Nation has experienced life of her would-be constituents



Karlene Nation has lived the experience of many of the constituents in the York West riding she’s hoping to represent after next week’s provincial elections.

The Progressive Conservative party candidate came to Canada from Jamaica in 1976 as a 17-year-old single mom, completed high school and worked as a waitress at night to put herself through the University of Toronto (Mississauga campus) where she graduated in 1983 with a political science degree.

She was also unemployed for lengthy periods while struggling to make ends meet.

“One of the first things I will do if I am elected is set up an employment exposition with 30 to 40 major companies and get about 2,000 young people who must be residents of this riding to come out,” said the CTV News diversity producer and news reporter who ran for city council in Trinity-Spadina in last year’s municipal elections. “The aim is to get these youths full or part-time jobs, mentorship or internship opportunities. We have to provide chances for our young people in marginalized communities.”

Nation, who has permanent double vision and no peripheral vision after doctors removed a brain tumor in 1998, is seeking to unseat Liberal Mario Sergio who has represented the electoral district since it was created in 1999.

“This riding has many high-rise apartments and one of the things I am hearing as I canvas these buildings is that politicians have never knocked on their doors during an election,” said the former Toronto Star intern and Globe and Mail Report on Business writer who joined CTV News in March 1993.

“In fact, there is a lot of cynicism among these residents when it comes to voting. I have spent a lot of time trying to explain to them that if they don’t vote, other people will determine what happens to them. I tell them they have to go out and vote to ensure they get the right representation that will work for them and their community.”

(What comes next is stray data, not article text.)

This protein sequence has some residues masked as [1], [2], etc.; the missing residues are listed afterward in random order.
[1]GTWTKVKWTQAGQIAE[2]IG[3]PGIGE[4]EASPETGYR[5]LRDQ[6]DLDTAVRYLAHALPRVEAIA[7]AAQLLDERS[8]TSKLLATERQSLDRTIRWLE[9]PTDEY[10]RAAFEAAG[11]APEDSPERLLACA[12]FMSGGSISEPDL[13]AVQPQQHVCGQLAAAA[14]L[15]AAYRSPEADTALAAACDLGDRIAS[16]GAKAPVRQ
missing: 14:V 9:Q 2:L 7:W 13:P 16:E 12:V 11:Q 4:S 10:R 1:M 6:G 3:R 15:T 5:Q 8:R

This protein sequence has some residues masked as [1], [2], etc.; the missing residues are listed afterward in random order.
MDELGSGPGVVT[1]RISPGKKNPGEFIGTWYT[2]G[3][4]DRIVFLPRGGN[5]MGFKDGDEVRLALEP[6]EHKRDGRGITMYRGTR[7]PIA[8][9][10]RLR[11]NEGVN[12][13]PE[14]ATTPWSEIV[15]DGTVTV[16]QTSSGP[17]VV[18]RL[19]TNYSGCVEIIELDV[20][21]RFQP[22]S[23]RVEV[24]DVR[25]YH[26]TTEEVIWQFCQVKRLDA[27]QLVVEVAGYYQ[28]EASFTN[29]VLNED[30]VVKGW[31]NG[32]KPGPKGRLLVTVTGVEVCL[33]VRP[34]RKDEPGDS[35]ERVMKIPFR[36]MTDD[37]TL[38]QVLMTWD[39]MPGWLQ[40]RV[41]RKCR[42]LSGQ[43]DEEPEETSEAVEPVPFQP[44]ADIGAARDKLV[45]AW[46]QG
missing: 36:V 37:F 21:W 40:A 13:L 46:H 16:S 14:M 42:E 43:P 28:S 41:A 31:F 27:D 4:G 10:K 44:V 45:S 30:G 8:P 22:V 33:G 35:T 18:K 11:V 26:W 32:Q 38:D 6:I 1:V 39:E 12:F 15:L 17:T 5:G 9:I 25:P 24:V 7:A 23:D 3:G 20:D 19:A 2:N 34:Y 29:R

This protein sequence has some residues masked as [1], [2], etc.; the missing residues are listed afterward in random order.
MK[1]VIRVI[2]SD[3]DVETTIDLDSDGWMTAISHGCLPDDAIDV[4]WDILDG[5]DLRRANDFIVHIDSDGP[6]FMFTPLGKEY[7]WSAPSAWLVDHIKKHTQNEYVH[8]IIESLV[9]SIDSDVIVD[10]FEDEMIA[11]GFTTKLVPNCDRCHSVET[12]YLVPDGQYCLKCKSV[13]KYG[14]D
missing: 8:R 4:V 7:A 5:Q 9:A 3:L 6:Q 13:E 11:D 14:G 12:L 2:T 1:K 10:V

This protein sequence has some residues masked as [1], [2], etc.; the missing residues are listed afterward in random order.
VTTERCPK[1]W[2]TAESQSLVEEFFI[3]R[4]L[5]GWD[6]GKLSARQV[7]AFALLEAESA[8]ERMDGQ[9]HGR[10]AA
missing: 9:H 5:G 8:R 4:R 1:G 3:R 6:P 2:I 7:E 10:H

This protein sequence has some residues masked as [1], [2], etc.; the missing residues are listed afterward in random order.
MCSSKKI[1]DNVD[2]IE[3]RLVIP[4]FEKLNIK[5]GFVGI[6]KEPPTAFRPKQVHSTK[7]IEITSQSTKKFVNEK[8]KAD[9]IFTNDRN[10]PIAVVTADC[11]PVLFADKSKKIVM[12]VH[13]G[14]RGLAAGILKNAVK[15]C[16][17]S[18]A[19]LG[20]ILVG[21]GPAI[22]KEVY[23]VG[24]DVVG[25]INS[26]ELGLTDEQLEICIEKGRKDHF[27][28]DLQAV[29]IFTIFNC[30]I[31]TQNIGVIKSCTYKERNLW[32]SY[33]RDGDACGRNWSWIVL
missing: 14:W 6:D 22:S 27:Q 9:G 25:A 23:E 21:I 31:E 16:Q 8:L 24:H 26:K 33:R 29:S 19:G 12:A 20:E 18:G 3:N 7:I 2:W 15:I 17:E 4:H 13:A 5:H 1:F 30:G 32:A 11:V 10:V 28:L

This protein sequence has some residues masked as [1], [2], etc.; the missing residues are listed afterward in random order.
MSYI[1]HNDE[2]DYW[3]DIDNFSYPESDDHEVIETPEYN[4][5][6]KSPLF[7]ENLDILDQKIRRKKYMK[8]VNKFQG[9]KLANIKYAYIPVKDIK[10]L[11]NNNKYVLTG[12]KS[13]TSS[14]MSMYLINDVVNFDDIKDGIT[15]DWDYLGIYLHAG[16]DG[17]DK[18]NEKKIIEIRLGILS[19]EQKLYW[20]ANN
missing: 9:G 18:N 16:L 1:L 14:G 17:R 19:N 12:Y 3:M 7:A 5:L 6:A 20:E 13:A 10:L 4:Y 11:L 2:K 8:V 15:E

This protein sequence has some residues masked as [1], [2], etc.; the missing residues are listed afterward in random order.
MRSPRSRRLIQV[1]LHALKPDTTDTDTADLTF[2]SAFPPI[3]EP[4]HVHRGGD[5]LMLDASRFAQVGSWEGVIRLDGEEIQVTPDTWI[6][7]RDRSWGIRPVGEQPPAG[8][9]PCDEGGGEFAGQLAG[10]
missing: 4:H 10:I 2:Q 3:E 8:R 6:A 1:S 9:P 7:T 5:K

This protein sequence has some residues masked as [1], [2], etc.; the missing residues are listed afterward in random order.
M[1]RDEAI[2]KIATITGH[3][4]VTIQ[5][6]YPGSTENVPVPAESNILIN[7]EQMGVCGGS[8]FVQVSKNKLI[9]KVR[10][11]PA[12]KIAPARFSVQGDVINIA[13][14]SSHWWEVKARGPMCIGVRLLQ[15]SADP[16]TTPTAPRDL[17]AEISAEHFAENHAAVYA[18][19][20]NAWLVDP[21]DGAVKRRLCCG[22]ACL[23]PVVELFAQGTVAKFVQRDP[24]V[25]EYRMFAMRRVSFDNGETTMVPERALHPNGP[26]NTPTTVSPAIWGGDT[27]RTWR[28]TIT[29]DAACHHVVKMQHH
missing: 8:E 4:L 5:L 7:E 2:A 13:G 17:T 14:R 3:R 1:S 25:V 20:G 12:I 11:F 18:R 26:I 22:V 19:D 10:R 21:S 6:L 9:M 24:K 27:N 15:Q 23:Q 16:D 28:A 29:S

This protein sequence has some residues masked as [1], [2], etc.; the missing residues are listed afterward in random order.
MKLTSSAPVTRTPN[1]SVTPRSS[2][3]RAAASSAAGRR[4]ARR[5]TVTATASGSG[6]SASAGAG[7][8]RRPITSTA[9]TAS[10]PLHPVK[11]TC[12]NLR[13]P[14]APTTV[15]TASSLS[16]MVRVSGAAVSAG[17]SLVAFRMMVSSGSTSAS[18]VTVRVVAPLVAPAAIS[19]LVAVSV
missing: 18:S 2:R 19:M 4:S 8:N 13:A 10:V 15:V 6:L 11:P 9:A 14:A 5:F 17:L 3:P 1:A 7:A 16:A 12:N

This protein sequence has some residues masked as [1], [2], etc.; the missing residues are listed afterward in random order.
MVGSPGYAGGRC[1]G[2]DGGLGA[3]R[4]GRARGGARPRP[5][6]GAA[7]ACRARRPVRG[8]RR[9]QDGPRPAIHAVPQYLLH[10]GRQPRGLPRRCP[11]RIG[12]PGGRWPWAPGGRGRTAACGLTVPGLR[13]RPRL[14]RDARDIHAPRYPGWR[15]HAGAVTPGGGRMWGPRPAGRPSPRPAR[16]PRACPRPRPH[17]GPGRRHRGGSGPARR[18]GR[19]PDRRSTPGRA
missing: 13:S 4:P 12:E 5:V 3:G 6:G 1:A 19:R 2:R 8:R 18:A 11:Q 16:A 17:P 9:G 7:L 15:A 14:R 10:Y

The 2010 Paralympics Winter Games torch bearer said many residents have expressed concern over escalating hydro bills, and small business owners are fed up with increasing taxes and the red tape they encounter in trying to secure special licenses.

Like Nation, legal assistant and part-time university student George Singh also ran in the last municipal elections in Scarborough-Rouge River where he’s the Green Party candidate in next week’s Ontario elections.

Despite the increased popular support in the last four years, Singh said it’s still a challenge to convince people to support the party.

“People are so used to voting for the traditional parties that when they hear the Green Party, there is a little bit of apprehension,” said the former Flow 93.5 FM production manager who also ran in the 1997 municipal elections.

The absence of a financial base and constituency association has also hurt candidates.

Singh purchased a few election signs from a $500 donation and he’s run his campaign office alone.

“I had to put up all the signs by myself and I answer the phone and book my own appointments,” he said. “On some weekends, I get help from high school students, but that’s it. Campaigning has been a struggle but I believe in the Green Party because of its policies surrounding renewable energy and making sure we live in a healthy and sustainable environment.”

Judith Van Veldhuysen was the Green Party’s first nominee back in December.

The St. Paul’s candidate and her party’s Women Issues Critic is seeking election because she believes in public service.

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